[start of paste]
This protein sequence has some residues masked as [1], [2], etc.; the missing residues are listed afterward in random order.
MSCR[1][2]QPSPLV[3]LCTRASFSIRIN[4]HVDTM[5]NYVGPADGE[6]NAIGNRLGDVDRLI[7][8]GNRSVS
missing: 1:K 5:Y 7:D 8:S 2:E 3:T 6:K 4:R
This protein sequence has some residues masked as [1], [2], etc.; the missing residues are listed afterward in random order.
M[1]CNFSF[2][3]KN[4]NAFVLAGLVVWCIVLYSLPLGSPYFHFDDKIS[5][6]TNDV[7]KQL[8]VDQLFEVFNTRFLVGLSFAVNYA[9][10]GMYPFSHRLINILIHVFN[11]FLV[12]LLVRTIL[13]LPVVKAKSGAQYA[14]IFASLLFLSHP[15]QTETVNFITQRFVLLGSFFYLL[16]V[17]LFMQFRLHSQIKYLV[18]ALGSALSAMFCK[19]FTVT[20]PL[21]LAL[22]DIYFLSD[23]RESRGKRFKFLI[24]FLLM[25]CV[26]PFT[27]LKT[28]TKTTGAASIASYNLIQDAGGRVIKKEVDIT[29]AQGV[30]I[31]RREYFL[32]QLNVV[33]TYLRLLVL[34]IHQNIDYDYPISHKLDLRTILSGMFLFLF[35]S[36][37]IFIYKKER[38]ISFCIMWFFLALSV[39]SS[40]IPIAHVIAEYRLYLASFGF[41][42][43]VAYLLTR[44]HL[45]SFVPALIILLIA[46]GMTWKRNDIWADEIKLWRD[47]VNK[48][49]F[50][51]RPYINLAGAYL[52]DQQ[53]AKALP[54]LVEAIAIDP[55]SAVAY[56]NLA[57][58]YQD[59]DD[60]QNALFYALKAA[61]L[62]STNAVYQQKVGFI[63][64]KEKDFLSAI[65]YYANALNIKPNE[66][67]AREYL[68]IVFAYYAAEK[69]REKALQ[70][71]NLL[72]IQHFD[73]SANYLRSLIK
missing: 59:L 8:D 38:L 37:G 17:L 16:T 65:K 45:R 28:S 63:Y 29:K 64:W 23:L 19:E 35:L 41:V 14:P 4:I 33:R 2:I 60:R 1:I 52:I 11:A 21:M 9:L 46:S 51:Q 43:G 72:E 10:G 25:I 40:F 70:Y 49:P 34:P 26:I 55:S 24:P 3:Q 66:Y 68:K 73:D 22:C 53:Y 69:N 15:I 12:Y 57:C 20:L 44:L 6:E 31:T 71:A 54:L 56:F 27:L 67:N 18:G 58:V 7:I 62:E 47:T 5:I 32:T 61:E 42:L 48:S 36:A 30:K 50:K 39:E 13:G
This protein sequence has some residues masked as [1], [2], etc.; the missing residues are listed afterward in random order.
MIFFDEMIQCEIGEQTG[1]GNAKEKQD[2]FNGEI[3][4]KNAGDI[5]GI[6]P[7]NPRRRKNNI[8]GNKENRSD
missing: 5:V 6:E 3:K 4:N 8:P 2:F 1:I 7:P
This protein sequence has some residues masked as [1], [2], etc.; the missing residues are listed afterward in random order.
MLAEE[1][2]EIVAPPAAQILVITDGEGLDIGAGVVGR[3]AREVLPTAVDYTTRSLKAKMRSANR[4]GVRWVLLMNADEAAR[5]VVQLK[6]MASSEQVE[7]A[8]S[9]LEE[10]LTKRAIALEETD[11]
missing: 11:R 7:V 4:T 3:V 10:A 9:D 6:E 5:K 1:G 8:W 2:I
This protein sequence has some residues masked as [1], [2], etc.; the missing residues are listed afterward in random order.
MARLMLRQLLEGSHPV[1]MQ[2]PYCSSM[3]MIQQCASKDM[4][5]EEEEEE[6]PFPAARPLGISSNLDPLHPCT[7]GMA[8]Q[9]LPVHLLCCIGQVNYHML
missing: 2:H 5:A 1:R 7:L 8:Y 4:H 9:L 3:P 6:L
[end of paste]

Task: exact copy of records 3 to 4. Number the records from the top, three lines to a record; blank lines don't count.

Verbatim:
This protein sequence has some residues masked as [1], [2], etc.; the missing residues are listed afterward in random order.
MIFFDEMIQCEIGEQTG[1]GNAKEKQD[2]FNGEI[3][4]KNAGDI[5]GI[6]P[7]NPRRRKNNI[8]GNKENRSD
missing: 5:V 6:E 3:K 4:N 8:P 2:F 1:I 7:P
This protein sequence has some residues masked as [1], [2], etc.; the missing residues are listed afterward in random order.
MLAEE[1][2]EIVAPPAAQILVITDGEGLDIGAGVVGR[3]AREVLPTAVDYTTRSLKAKMRSANR[4]GVRWVLLMNADEAAR[5]VVQLK[6]MASSEQVE[7]A[8]S[9]LEE[10]LTKRAIALEETD[11]
missing: 11:R 7:V 4:T 3:V 10:A 9:D 6:E 5:K 1:G 8:W 2:I